With two minutes and 51 seconds left to play in yesterday’s game between the Cleveland Browns and Atlanta Falcons, quarterback Brian Hoyer threw an interception that was picked off in the end zone by Desmond Trufant. The score at the time was 23-21 Browns, but can you imagine the thoughts going through my head?
Profanity aside, they were something along the lines of, “Well, this is setting up to be a typical Browns loss. Same-old Browns…”
It appeared as if my worst fears became a reality during the next drive when the Falcons drove down to Cleveland’s 35-yard line, and kicker Matt Bryant converted a 53-yard field goal to give Atlanta a 24-23 lead.
My thoughts at that moment? You guessed it: “Same-old Browns…”
Except that’s where I was wrong. Shame on me for even thinking that as well.
There have been plenty of themes that have developed throughout the course of this season, but none more significant than this one: These are not the same-old Browns.
Were they the same-old Browns in Week One when they found themselves down 27-3 to the Pittsburgh Steelers at halftime but then rallied back to tie the game in the fourth quarter?
Were they the same-old Browns in Week Two when they needed to make a defensive stop against All-Pro quarterback Drew Brees to have a chance at victory, and actually did just that?
Were they the same-old Browns in Week Five against the Tennessee Titans when they again faced a huge halftime deficit, but then came back in the second half to record the largest comeback by an NFL team ever on the road?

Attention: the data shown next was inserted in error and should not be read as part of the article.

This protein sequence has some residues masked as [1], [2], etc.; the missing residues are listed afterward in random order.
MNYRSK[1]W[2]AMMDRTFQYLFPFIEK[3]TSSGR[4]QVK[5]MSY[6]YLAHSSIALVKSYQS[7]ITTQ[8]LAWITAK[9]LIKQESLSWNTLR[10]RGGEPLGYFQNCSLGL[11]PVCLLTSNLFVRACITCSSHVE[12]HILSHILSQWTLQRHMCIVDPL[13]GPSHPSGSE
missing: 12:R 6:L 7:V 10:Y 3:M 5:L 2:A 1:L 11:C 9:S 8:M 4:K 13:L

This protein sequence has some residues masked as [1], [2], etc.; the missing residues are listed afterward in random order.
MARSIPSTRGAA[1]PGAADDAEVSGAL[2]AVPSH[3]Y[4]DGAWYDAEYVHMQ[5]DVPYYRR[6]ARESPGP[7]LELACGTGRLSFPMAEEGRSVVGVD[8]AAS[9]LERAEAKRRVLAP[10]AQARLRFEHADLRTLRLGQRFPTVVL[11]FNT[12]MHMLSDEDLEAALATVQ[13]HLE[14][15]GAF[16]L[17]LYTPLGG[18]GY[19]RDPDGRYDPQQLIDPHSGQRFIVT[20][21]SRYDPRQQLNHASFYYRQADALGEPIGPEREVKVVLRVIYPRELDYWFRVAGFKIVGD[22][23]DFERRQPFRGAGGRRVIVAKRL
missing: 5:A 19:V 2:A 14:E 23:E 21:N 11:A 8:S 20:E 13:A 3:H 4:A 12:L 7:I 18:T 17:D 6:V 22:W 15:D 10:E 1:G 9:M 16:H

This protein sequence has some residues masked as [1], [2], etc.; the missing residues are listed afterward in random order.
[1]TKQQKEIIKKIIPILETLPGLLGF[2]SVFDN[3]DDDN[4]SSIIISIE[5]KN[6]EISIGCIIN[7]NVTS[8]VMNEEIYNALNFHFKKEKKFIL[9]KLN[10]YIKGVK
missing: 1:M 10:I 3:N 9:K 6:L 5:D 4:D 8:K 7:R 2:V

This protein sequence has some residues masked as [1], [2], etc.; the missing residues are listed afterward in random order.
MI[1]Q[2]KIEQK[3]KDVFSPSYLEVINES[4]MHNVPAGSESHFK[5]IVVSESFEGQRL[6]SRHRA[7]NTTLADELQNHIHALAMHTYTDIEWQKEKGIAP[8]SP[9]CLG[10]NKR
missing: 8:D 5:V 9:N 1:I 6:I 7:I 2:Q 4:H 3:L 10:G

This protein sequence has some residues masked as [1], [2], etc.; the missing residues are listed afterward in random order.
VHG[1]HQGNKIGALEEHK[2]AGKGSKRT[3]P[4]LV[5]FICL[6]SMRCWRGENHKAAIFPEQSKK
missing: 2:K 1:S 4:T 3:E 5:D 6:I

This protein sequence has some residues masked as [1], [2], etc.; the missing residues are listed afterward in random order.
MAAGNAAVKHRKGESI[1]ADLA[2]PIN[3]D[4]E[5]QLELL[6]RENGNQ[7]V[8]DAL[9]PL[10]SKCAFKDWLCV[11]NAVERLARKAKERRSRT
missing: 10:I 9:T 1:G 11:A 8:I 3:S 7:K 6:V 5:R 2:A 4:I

What about in Week Six? For years, the Browns have been the whipping boys of the Steelers, and there was no reason to expect that to change now, right? Except remember that halftime score? 21-3, and here’s the best part. That lead actually got bigger in the second half.
How about Week Ten? In recent history, no one seems to enjoy putting on embarrassing performances more than the Browns, and this has been especially true when their games are played in front of a national audience. The Browns made a trip to Cincinnati for a Thursday night NFL Network broadcast, and it seemed as if no one gave the team a chance in the contest. What was that final score again though? Oh yeah, 24-3 Browns.
If you have not done so yet, now is the time to realize that nothing is the same about this Browns team. Yes, they’ve had their ups and downs, but more often not, they’ve been ups during this rollercoaster ride of a 2014 season.
That remained true on Sunday against Falcons. The odds didn’t seem too good as Brian Hoyer had played arguably his worst game as the Browns’ starting quarterback and tied his career-high in interceptions for a game with three.
However, just as he has done all season, he came through when it mattered most and put together a brilliant final drive to get the Browns into field goal position.
That final drive saw Hoyer make four completions, all of which were on the money.
Eleven yards to Miles Austin. Twenty-four yards to Josh Gordon. Fifteen yards to Gary Barnidge and then 11 more to Austin. One spike of the ball later, and kicker Billy Cundiff lined up for a 37-yard field goal, which he converted to clinch the Browns’ seventh victory.
Just how big of a number is seven?
For this team, that number is huge. Since returning to the NFL, the Browns have won just seven or more games on three occasions (2001, 2002, 2007). So, with five games still left to play, the Browns have already recorded one of their best seasons in recent memory.
Seven wins doesn’t sound like much. Most other fanbases probably find it laughable, but for this team, it’s huge. That cannot be overstated.